I used two of the balls to warp.  From outside to inside, I went from dark to light. When the first ball was exhausted, I used the second (beginning in the middle) to go from light to dark.  A third ball was used for the weft, and it also ran from dark to light.  The fourth ball went untouched.

The finished dimensions were 11 inches wide by 52 inches long.  I discovered there was a great deal more waste with the table loom, than with the Cricket.

While I love the finished project, I would have liked to have made it, at least, 72 inches long. However, I am not disappointed, as I think it turned out beautifully. 

With the borrowed Crickets gone, I have turned my full attention to the table loom.  On the warping pegs is the beginning of a shawl.  Several drafts (weaving patterns) have been downloaded.

The husband has also been put on notice that we are in dire need of a stand for the loom, too.  We could order the one from Schacht, but I have decided that I want it to be mobile. Thus, it needs castors.  I am in the early stages of designing one for him to build.  (I have a wonderful husband, by the way.)  He has not yet agreed to built it, but I think he will...

In other news, can you believe it is NOVEMBER?!

Wednesday, October 29, 2014

That Weaving Bug...

is extremely contagious!

Weaving is something that I have had in the back of my mind for the last couple of years.  Every now and then, I would mention to a friend whenever the topic came up:  "One of these days, I am going to try that, but right now, I have too many projects I want to knit."

Over the last several months or so, one of my good friends, who has three looms, told me she had a table loom she wanted to sell.  She offered several times to bring it by for me to try out, but I resisted.

Well, I resisted until I saw that Maria was jumping into weaving in a big way.  Maria is the one who inspired me to try my hand at lace knitting a few years ago.  Maria is a knitter, quilter, and crafter extraordinaire. So, the next time my friend brought up the loom, I told her I would like to try it out.

She brought it over immediately and spent a long Saturday evening helping me sort out and install 500 flat steel heddles on a Schacht 25" 8-harness table loom.  There was not enough time that night to try to warp it, so the next day YouTube became my friend and I figured out to warp it front to back and back to front, although my initial weaving efforts, while perfunctory, were not stellar.

I decided I needed a class.

This past Sunday, Wee One and I participated in a beginning weavers class using 10" Schacht Cricket looms.  These are very basic rigid heddle looms, but superb for learning and cranking out quit projects.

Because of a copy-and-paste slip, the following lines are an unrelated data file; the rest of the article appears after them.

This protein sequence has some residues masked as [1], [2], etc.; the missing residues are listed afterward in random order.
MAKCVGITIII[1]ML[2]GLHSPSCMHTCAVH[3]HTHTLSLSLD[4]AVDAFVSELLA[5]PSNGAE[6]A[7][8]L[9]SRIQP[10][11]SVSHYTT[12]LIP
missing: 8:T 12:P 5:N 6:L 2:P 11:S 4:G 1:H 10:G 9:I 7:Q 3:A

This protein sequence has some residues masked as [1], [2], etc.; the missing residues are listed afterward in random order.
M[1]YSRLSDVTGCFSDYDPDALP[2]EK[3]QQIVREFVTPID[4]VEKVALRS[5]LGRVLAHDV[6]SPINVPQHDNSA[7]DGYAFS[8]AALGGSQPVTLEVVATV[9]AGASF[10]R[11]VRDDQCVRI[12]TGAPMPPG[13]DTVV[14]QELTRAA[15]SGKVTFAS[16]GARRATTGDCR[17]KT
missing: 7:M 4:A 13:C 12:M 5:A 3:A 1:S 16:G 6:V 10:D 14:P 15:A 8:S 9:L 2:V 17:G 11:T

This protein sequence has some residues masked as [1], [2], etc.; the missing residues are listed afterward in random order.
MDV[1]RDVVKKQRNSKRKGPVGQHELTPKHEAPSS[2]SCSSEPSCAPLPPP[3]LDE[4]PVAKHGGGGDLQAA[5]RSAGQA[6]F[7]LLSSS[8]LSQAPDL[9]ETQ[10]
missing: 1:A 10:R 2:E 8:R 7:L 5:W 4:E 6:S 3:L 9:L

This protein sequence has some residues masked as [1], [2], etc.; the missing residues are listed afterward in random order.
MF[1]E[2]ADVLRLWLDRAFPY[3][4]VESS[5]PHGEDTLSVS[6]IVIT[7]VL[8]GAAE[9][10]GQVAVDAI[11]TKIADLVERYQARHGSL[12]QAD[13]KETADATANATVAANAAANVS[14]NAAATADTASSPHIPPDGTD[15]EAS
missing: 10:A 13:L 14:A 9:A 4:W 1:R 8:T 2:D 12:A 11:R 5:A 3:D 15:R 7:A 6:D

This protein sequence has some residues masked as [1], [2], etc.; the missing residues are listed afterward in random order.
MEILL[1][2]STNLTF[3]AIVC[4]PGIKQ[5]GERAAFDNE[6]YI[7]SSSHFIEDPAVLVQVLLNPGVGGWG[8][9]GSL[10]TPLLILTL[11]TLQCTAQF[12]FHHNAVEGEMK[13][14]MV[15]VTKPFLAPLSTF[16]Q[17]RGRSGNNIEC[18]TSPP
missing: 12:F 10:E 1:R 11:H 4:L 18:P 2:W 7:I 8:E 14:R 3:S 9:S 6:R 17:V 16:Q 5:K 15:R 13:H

How quick?

From Sunday to Tuesday night, I made four scarves...


Scarf numbers 1 and 2 were made using Mountain Colors Twizzle in Harmony Sweetgrass. The first one above was warped in class using just one skein  (250 yards).  It's dimensions are 8.25" x 50".

I liked it and had a second skein of the same yarn available, so I warped again, this time more narrowly with longer warps. The one below came out 5.5" wide and 70" long.  Perfect!

BOTH of these were started and finished in the same day.  In fact, all four were made in about four hours each.

In addition to the yarn Wee One selected to make her own scarf, she also picked up two skeins of Ella Rae Lace Merino dk in color #207.  

The loom she was using had a heddle that wrapped 8 stitches per inch, and the one loaned to me was 10 stitches per inch.  Because the Lace Merino dk is rather fine, I decided to warp it on my borrowed loom.  It came out 9" wide and 67" long.  The staggered knotted fringe was something I had seen and decided to try out on a whim.

I think it is stunning!

The fourth scarf (which is the top picture of this post) uses Noro Kureyon Sock. The color is S219.

What is interesting about the Noro scarf, is that it is a very fine yarn warped at 10 stitches per inch. This created a very loose and drapey fabric.

The other neat thing about the Noro scarf is the hemstitch finish I worked on the edge.  Tutorial here.

After I finished the Noro scarf last night, I thought I would give it a rest and knit for an hour or so before bedtime...

That did not happen, as I remembered a crazy Zauberball skein of sock yarn I had:

You know what happened, right?

This also contains an experiment.  That hemstitch from the Noro scarf?  The tutorial had me to do that on the far end when I finished weaving, then cut the edge from one end of the loom and unroll the scarf until I got back to the close end (or starting point).  Then, without tension, as half of it was already cut from the loom, work the hemstitch over the starting edge.  For me, and I may not have been doing it properly, the hemstitch on the starting edge was not as neat or pretty as it was on the far end.

Therefore, I decided to work the hemstitch after I worked an inch and a half from the very beginning of the scarf.  

What you do not see are the scrap pieces of yarn I used to draw the warps together before I started weaving with my proper weft yarn.  I pulled them out after I did the hemstitch.

Once the scarf is complete, we can compare hemstitch edges.

What about the massive table loom, you ask?

Good question!

I decided I needed a raddle to warp it properly. A new one should arrive in a few days...

In the meantime, the Cricket will continue to be put to good use!  So much so, I anticipate purchasing a 15" Cricket, just to have for those quick fixes.

One last thought, the cool thing about weaving:  The number of weaving works in progress is limited by the number of looms on hand.  Thus, you really must finish one before starting another!